This option is generally only available to retirees, as you’re not allowed to work when you arrive; and requires a substantial passive income.

You'll need a generous passive income to be granted an elective residency visa in Italy.

You’ll need a generous passive income to be granted an elective residency visa in Italy. Photo by Miguel MEDINA / AFP.

The latter requirement tripped up one anonymous writer who had hoped to move to Veneto, but whose application was denied “due to insufficient income, despite substantial savings.”

The amount of supporting evidence required for the visa is “VERY onerous,” says Jan Bennett, who recently started her application process and hopes to relocate from Staffordshire to Penne, Abruzzo.

“We have to provide evidence of income and assets, to meet a threshold that does not seem to be actually documented anywhere,” she adds.

READ ALSO: Permesso di soggiorno: A complete guide to getting Italy’s residency permit

“So far, it is very complex and stressful as we keep being told different things by different people.”

Julia Hurstfield from Cheshire purchased a home in Umbria with her spouse in May 2022 with a view to moving over with the elective residency visa.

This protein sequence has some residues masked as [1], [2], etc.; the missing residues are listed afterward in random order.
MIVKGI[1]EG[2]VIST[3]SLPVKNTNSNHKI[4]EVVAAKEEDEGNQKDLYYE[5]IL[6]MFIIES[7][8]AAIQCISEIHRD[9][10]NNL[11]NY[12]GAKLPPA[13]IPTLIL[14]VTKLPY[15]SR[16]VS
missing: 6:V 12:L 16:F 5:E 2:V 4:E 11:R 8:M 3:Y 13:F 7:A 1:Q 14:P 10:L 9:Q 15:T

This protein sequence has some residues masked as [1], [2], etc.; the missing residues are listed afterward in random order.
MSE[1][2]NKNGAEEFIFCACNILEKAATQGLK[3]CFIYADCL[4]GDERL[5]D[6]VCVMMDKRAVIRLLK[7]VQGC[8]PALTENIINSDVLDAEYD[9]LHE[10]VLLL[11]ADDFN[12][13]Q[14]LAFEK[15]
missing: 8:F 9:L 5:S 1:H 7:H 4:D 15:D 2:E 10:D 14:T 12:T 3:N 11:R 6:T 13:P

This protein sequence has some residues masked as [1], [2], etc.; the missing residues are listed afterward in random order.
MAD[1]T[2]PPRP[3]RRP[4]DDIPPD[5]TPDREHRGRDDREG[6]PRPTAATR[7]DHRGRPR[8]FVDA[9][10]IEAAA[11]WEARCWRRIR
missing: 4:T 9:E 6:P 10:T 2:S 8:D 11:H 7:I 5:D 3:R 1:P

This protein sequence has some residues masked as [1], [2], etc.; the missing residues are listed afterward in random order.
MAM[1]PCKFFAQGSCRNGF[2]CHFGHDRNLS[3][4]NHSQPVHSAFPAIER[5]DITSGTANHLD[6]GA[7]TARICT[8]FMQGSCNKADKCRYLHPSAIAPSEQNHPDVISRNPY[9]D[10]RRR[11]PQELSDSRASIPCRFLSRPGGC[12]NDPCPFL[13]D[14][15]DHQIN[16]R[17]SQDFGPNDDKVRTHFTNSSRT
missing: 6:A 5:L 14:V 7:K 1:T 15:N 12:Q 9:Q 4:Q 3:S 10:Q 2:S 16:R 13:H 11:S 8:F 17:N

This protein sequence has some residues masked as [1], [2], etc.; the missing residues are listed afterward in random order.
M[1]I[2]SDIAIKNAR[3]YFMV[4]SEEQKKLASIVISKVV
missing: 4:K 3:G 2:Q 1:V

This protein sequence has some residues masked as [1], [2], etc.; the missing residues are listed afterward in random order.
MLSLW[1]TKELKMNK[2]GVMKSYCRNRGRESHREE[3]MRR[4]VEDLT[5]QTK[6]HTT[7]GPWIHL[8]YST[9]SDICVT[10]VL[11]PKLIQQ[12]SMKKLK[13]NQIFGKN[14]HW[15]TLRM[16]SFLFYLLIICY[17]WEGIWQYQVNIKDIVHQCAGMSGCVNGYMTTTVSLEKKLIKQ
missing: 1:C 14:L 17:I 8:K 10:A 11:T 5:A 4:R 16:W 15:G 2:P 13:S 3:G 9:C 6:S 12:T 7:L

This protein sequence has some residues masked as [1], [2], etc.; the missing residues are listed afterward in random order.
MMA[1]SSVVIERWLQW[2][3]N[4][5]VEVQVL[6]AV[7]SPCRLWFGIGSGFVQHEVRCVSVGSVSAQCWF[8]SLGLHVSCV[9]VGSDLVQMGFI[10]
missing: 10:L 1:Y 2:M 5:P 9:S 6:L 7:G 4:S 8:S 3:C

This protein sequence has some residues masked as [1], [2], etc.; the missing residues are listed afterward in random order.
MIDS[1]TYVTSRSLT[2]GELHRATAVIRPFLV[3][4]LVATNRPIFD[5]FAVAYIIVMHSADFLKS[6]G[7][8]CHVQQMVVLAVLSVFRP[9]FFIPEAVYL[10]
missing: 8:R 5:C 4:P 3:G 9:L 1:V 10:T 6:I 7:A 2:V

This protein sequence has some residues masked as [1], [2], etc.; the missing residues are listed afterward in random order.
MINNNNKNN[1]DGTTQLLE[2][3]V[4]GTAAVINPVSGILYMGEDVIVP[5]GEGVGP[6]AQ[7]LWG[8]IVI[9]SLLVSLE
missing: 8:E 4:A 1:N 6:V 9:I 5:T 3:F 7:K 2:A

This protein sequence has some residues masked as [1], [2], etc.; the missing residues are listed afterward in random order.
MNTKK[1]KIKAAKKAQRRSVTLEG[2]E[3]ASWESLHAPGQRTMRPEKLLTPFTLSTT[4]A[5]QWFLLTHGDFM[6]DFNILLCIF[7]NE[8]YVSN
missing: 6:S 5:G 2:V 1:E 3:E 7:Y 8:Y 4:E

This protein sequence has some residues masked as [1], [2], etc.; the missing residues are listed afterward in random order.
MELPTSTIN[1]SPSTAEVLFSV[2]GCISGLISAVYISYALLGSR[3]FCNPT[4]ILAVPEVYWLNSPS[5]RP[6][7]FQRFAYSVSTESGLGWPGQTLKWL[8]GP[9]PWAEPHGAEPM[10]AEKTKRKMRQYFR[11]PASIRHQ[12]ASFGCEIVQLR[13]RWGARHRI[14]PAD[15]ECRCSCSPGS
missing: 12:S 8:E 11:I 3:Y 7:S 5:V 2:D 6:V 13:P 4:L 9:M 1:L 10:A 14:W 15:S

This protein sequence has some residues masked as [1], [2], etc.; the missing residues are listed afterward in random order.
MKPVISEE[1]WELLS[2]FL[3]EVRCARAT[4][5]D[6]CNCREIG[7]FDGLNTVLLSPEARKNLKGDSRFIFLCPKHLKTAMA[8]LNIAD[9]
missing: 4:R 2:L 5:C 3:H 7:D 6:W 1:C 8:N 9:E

They managed to get an appointment to file their application eight weeks later – but, like our other respondent, were turned down on insufficient income grounds.

The couple then turned to an Italian legal team who believe they do meet the threshold but were mis-assessed the first time around, largely due to the requirement to apply on separate forms despite having joint bank accounts.

READ ALSO: Visas and residency permits: How to move to Italy (and stay here)

They are now making a second application, having already spent £3,000 on legal costs so far. So far, they’ve found the process “frustrating and stressful.”

“The UK and Italian websites do not provide sufficient or detailed information to make this process viable,” Hurstfield says. Her advice for those planning to make an application?

“Seek legal advice and assistance from experienced and specialist lawyers who can assist and fully advise you at the outset.”

“I was a UK lawyer and we fully researched what was required & followed the recommendations but it wasn’t enough,” she adds.